In some embodiments, the method is investigative. Varying the oligomer sequence composition, the nanoseed shape, and/or the reaction conditions (e.g., concentration of the metal ion source, reaction temperature, reaction time, etc.) may produce variations in the resulting nanoparticle morphology. “Genetic rules” can be determined by evaluating changes in the nanoparticle morphology and correlating the changes with the variations in the oligomer sequence composition, the nanoseed shape, and/or the reaction conditions. A genetic rule may be a shape effect rule, a surface characteristic effect rule, or both. The rules can be used, singly or in combination, to predict morphologies of nanoparticles formed from other oligomer sequences.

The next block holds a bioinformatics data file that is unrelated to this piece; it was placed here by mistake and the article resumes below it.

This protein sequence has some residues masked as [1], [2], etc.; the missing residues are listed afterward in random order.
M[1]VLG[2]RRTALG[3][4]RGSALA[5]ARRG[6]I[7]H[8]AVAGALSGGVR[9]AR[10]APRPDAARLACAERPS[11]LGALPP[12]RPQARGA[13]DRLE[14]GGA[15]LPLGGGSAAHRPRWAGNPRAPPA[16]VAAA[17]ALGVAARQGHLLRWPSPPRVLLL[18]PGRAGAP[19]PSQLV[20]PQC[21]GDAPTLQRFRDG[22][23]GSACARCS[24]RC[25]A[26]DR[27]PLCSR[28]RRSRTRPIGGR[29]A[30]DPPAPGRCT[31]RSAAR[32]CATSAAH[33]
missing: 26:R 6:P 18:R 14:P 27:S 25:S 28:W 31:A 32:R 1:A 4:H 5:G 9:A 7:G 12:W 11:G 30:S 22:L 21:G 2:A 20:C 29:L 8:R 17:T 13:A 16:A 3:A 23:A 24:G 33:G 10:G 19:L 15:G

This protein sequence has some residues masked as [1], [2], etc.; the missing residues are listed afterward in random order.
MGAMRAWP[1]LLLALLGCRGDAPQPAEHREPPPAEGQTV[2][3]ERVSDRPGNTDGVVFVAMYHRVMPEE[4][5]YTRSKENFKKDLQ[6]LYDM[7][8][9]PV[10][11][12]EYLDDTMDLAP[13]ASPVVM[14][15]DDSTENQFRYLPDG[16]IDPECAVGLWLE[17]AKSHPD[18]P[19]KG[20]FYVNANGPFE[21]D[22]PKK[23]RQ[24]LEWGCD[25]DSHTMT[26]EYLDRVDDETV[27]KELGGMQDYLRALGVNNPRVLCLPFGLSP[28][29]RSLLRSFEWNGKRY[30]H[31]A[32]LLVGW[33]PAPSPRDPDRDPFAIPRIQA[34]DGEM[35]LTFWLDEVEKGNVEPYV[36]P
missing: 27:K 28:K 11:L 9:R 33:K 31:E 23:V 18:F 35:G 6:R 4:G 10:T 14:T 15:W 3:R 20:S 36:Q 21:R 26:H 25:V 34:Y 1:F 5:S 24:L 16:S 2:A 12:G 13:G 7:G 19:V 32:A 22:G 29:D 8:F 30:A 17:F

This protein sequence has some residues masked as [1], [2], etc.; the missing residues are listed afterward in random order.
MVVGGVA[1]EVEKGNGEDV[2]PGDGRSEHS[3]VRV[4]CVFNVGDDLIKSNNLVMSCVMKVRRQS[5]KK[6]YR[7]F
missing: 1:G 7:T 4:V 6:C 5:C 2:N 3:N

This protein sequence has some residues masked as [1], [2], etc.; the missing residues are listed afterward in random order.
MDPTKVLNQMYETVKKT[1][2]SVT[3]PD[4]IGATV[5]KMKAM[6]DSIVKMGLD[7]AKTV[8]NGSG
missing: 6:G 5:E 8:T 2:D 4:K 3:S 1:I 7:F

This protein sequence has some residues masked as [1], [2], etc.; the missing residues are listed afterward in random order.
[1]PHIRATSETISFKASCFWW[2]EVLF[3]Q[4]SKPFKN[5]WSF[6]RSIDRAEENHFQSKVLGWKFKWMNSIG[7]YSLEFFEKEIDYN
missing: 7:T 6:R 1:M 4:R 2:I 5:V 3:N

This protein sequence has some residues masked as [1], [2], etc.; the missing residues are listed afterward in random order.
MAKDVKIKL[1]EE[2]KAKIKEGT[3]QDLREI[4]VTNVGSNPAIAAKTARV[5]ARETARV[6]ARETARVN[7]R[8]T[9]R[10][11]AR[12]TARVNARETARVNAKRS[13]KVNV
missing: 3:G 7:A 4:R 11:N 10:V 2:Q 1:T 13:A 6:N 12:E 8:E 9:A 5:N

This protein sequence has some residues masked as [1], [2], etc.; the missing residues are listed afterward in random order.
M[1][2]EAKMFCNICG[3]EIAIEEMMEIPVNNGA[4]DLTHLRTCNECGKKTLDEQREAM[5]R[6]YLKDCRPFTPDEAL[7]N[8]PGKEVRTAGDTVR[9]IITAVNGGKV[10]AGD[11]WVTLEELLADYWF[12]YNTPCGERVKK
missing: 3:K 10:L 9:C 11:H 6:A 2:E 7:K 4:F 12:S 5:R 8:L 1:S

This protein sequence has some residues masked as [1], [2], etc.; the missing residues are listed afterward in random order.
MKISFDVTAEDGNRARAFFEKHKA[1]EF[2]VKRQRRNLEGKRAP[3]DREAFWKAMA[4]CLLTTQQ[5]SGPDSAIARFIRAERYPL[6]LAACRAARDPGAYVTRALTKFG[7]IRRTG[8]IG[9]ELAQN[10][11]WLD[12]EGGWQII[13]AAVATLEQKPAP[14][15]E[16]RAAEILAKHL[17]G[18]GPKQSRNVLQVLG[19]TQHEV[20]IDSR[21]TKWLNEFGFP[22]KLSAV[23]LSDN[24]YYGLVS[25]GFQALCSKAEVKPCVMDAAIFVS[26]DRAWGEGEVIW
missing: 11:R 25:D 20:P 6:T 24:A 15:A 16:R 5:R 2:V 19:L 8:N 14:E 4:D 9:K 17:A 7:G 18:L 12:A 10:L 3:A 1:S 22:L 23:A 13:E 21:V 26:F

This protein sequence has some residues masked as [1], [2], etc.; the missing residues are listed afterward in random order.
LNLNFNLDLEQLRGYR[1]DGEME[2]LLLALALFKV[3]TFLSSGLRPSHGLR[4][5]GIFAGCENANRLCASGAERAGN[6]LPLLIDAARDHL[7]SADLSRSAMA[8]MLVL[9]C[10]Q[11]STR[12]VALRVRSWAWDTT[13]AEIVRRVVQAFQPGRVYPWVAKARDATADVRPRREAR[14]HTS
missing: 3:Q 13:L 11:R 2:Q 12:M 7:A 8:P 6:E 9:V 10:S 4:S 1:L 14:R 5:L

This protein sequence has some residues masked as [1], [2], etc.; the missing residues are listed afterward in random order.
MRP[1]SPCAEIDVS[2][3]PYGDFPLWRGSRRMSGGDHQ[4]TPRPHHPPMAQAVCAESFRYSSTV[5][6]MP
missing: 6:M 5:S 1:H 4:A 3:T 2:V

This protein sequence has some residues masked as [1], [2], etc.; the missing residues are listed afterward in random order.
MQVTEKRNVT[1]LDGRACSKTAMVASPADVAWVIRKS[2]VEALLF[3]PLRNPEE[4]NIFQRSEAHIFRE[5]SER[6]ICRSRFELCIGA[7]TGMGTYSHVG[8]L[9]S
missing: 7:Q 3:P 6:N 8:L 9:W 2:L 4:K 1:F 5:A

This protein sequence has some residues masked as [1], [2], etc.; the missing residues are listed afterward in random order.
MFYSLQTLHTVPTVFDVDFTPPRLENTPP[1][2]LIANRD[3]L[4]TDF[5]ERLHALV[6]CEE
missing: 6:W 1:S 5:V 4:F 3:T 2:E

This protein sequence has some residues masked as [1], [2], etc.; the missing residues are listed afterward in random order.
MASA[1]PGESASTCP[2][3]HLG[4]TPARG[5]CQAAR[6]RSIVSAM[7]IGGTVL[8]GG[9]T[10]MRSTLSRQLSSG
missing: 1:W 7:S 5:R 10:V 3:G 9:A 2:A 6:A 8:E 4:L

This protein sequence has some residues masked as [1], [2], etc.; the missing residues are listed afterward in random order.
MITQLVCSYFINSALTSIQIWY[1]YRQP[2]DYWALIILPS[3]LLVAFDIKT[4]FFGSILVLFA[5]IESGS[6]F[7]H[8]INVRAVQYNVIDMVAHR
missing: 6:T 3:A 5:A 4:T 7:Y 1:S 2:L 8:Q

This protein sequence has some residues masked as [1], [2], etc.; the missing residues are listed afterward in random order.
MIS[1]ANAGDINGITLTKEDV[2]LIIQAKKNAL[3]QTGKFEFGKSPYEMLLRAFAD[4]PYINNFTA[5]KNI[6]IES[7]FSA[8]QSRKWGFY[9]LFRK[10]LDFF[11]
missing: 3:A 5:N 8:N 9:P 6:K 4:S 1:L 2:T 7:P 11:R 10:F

FIG. 39 is a flowchart illustrating one embodiment of an investigative method for determining a genetic rule based upon variations in the nucleic acid oligomer sequence composition. In step 200, a nanoseed morphology is selected. In step 210, a nucleic acid oligomer sequence composition is selected. In certain embodiments, the nucleic acid oligomer has an oligomer sequence composition comprising at least two unique sequence segments, each sequence segment comprising one type of nucleobase selected from the group consisting of A, C, G, T, and U. In step 220, a plurality of nucleic acid oligomers is adsorbed onto the nanoseed to produce an oligomer-functionalized nanoseed, and additional metal is reduced onto the oligomer-functionalized nanoseed in step 230 to produce a shaped nanoparticle. In step 240, the nanoparticle morphology is determined by visualizing the nanoparticle, e.g., by TEM or SEM. In step 250, a subsequent nucleic acid oligomer sequence composition is selected. The subsequent nucleic acid oligomer sequence composition has a variation in the length of at least one sequence segment, the type of nucleobase in at least one sequence segment, or both, compared to the first nucleic acid oligomer sequence composition. In step 260, a plurality of the subsequent nucleic acid oligomers is adsorbed onto the nanoseed to produce a subsequent oligomer-functionalized nanoseed, and additional metal is reduced onto the subsequent oligomer-functionalized nanoseed in step 270 to produce a subsequent shaped nanoparticle. The morphology of the subsequent nanoparticle is determined in step 280. The nanoparticle morphologies are compared in step 290, and the nucleic acid oligomer sequence compositions are compared in step 300. In step 310, the morphology variation is correlated with the nucleic acid oligomer sequence composition variation. Based on the correlation, a shape effect rule, a surface characteristic effect rule, or both is determined in step 320.